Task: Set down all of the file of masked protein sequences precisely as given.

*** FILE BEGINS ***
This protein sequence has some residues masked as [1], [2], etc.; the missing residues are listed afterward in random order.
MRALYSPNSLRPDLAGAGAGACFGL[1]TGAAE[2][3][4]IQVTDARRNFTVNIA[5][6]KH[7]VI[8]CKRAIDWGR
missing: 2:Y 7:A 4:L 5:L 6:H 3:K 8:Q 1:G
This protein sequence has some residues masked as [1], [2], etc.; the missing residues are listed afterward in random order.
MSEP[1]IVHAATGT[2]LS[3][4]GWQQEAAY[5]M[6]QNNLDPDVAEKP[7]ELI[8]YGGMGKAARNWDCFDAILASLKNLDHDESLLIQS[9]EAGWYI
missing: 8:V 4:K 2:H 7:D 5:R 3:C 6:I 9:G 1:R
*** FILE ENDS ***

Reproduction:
This protein sequence has some residues masked as [1], [2], etc.; the missing residues are listed afterward in random order.
MRALYSPNSLRPDLAGAGAGACFGL[1]TGAAE[2][3][4]IQVTDARRNFTVNIA[5][6]KH[7]VI[8]CKRAIDWGR
missing: 2:Y 7:A 4:L 5:L 6:H 3:K 8:Q 1:G
This protein sequence has some residues masked as [1], [2], etc.; the missing residues are listed afterward in random order.
MSEP[1]IVHAATGT[2]LS[3][4]GWQQEAAY[5]M[6]QNNLDPDVAEKP[7]ELI[8]YGGMGKAARNWDCFDAILASLKNLDHDESLLIQS[9]EAGWYI
missing: 8:V 4:K 2:H 7:D 5:R 3:C 6:I 9:G 1:R